Well, elections are not destiny, and part of playing the political game is to recognize when people you don't like who don't share your values, for reasons utterly differently than your own, somehow end up doing something good. When they do this you should quietly let it happen and not change course when you get back in charge. You should never sniff a gift fish. Surprisingly, the Bush administration has presented quite a few gift fish to progressives, and often we've been so busy criticizing what they have been doing wrong, that we haven't noticed. Indeed, in some cases, a direct effort by progressives to achieve what has been dropped in our laps would have probably been doomed to failure. What am I talking about? Let's review.
The Drug War
The military claims to be able to fight two regional wars at once. The FBI is less talented. The "war on terrorism" has brought the federal part of the "war on drugs" to a screaching halt.
The FBI opened 62,782 criminal investigations in 2000 and 34,451 last year, a drop of 45 percent, [Justice Department inspector general Glenn] Fine said. Drug cases declined by 70 percent, he said.
In New York State, with a Republican Governor at the state's helm, many of its harsh Rockefeller drug laws have been rolled back.
Meanwhile, an obscure constitutional doctrine, forwarded primarily by none other than uber-conservative Supreme Court Justice Antonin Scalia, initially in the Apprendi case, a seemingly minor non-death penalty case, has resulted in the federal sentencing guidelines being ruled unconstitutional in the Booker case. As a result, judges who previously bemoaned unreasonable sentences in drug cases that they were forced by the guidelines to impose can now deviate from them.
(Hat tip to Talk Left for the FBI data).
The Death Penalty
The "conservative" United States Supreme Court has ended executions for people who were minors when their crimes were committed, and for the mentally retarded. Furthermore, hundreds on people on death row had their sentenced commuted when the same Scalia led doctrine that threw out the sentencing guidelines (i.e. that all facts that affect a maximum sentence must be found by a jury using a beyond a reasonable doubt burden of proof), held that their judge imposed death penalties were unconstitutional.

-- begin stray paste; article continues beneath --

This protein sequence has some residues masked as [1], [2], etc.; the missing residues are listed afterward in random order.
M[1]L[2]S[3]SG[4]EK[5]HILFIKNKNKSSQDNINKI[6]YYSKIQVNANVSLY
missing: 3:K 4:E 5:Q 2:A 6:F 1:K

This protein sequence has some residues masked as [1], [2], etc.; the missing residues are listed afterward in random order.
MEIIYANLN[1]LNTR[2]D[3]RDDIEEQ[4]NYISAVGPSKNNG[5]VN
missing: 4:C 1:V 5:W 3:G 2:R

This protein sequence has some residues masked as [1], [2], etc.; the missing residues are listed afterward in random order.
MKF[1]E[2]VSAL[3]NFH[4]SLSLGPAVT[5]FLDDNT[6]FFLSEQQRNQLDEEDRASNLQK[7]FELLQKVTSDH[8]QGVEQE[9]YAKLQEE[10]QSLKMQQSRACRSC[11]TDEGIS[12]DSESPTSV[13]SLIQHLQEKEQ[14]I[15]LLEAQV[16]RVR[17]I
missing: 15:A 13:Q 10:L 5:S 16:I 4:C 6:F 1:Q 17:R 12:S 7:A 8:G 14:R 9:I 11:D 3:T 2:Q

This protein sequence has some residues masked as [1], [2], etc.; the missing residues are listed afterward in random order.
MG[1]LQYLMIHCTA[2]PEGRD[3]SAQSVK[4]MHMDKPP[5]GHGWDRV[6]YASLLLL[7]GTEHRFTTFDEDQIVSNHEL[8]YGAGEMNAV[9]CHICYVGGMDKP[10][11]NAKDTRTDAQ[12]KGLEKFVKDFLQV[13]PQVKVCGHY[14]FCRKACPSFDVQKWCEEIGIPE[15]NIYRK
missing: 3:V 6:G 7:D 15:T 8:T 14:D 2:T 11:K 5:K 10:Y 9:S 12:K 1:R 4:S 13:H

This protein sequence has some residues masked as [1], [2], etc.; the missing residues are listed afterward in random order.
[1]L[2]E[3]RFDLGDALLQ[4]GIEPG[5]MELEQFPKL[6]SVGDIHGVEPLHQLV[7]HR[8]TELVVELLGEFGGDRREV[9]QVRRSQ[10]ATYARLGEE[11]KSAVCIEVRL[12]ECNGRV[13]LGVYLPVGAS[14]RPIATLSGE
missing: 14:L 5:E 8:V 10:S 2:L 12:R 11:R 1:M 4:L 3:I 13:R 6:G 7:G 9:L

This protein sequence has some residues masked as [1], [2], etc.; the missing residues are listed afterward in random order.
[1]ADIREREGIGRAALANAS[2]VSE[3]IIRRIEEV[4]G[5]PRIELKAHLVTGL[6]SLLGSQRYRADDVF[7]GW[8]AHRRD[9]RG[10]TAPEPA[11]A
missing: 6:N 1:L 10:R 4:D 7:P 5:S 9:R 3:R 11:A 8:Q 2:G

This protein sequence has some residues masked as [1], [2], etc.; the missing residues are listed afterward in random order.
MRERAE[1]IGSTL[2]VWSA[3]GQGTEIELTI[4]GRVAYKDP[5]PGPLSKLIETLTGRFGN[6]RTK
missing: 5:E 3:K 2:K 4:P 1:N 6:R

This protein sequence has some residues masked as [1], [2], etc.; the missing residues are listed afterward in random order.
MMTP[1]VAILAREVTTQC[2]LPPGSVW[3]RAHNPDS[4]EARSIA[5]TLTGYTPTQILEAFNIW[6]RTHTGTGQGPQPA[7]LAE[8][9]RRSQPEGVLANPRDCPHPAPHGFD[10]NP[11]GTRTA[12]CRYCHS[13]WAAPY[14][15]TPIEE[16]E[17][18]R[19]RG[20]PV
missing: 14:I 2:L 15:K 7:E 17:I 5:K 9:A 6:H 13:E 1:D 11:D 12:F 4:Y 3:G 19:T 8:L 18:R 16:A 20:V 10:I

Furthermore, a Republican governor in Illinois commuted the sentences of more than a hundred death row inmates and radically overhauled the state's procedures for imposing the death penalty.
The surrounding controversy about the death penalty has impacted jurors. Fewer juries are imposing the death penalty even when they are given the opportunity to do so. The reduced imposition of the death penalty has also permitted activists to shift some of the focus to the hundreds of thousands of people who have been sentenced to life in prison, often for crimes other than murder, and often despite the fact that they were minors when the crime was committed.
White Collar Crime
Prosecutions for fraud and public corruption may be down, but one can't ignore the fact that a series of high profile prosecutions have changed the corporate landscape for years to come. Senior corporate executives at large publicly held companies like World Com, Adelphia, Enron and Tyco have been convicted of crimes and sentenced to long terms in prison. The accounting firm of Arthur Anderson imploded as a result of its involvement in the Enron scandal. Big four accounting firm KPMG has partners facing criminal charges and has been forced to pay hundreds of millions of dollars in fines in connection with tax shelters they pushed. The investment banks that underwrote World Com's securities have paid billions to settle a class action suit brought by investors. A Republican Congress passed and a Republican President signed the Sarbanes-Oxley Act, one of the most sweeping corporate governance reforms in decades, the Securities and Exchange Commission has tightened its regulation of the markets, litigation has forced Wall Street firms to separate their analysis functions from their sales departments, and the former head of the New York Stock Exchange is facing litigation for his self-dealing transactions. The Martha Stewart prosecution wasn't that important substantively, but did send a message to executives that even sympathetic defendants were not above the law.
Some of this progress has been driven by the tireless efforts of New York Attorney General Elliot Spitzer to crack down on malfeasance in the Manhattan financial district, but federal efforts have definitely played an important role as well.
Bankruptcy reform has been seen by most progressives as an unqualified loss. But, there are some gift fish in this bill as well, and many people don't realize that the most onerous provision doesn't apply to people making less than the median state income (which accounts for about 80% of people who file under Chapter 7 now). Again, the good news is part of a larger effort to crack down on corporate crime which even the pro-corporate Republicans in Congress felt compelled to embark upon in the face of the technology bust and the widespread corporate fraud that accompanied it.